Rivetingly Retold

Top 5 contemporary adaptations of beloved classics, ranked.

5. For This Darkness Shows the Stars Diana Peterfreund
A futuristic retelling of Jane Austen’s infamous Persuasion is a beautiful dystopian plot-twist on the timeless tale of past promises, class divides and love despite obstacles: Elliot is part of the nobility when she falls in love with her childhood best friend, a servant- their love is opposed by her selfish family and Kai leaves, vowing to come back worthy of her. Great as both a retelling and a book in general, this is an amazing read; full of tough choices, upheavals and genuine feeling.

4. Dorothy Must Die series Gregory Maguire
Turning all our assumptions about the land of Oz upside down, this series from the master of fairytale retellings Gregory Maguire shows us what happened after happily ever after. Dorothy has become evil, the good witches are drunk on power and it’s left to the order of bad witches to find another girl from Kansas to finish the first. Bewitchingly told (no pun intended) the story of Amy Gumm gives us a twisted Oz that needs to saved from its saviour, adding just the right smattering of action and humour that was missing from the original.

3. The Wrath and the Dawn Renée Ahdieh
Renee Ahdieh’s 1001 Nights reworked has, since its release, taken the world not only of retelling but of literature by storm. In haunting detail, we see the fierce heroine who keeps her head on her neck only by the power of her words and the battle of conflicting emotions faced by her caliph, all set against the backdrop of magic and political uncertainty. A much more vivid version of the legend, this book is everything you could ask for in a retelling, and more.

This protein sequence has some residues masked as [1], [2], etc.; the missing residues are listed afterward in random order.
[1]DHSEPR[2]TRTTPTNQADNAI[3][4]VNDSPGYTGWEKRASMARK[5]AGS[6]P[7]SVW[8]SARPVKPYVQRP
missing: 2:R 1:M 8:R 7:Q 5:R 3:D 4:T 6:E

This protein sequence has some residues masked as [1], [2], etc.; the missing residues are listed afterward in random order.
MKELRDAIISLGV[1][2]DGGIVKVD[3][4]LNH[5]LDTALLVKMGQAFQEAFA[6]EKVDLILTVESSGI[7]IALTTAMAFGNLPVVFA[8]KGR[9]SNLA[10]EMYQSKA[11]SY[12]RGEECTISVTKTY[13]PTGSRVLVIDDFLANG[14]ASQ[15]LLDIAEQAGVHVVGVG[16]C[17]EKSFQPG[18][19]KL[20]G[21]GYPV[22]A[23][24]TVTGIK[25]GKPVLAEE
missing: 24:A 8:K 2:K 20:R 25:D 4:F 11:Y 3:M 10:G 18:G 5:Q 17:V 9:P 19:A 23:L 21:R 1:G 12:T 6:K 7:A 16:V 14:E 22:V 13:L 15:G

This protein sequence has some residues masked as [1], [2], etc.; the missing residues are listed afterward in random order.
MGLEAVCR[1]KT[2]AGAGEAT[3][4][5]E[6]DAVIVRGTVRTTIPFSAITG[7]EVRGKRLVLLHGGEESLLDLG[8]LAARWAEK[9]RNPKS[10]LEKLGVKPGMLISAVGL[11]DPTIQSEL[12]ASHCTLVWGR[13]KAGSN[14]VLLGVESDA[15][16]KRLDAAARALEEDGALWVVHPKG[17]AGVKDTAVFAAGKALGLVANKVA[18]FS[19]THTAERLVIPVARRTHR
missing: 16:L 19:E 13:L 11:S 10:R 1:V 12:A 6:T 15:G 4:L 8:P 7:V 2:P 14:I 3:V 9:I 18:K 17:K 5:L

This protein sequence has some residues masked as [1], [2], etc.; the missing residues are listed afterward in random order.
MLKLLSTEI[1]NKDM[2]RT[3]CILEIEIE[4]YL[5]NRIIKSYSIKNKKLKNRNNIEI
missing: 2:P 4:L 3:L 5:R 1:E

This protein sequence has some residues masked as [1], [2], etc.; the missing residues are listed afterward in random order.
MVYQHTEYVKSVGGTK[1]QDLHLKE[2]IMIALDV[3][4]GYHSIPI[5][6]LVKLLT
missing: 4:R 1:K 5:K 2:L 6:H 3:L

2. Lock and Mori Heather W Petty
We all love Sherlock; with the countless screen adaptations whether worthy or unworthy, there has however been a dearth of literary retellings of the sleuth and his adventures. This is an adaptation not only set in modern times  but focusing on the relationship between titular hero and villain Moriarty- except here, Mori is a sassy London teen that meets reclusive Lock from Chemistry Lab during a fire drill at their high school. Their partnership has a great deal of differences from the original but the surprise twists make it so much more exciting and relatable.

1. Pride and Prejudice and Zombies Seth Grahame-Smith
This is an epic twist on the original Austen novel-which is often hard to digest by the modern reader for its being set in such a misogynistic society- and in this revolutionary adaptation that’s also been made into a movie, the Bennet sisters are not simply women waiting to be won like prizes, they are warriors trained to fight better than most men against the Zombie plague infesting the country. With all the beloved characterisations and riveting prose from the original, this is a version of a classic that might just surpass the first in terms of readability!


-Devanshika Bajpai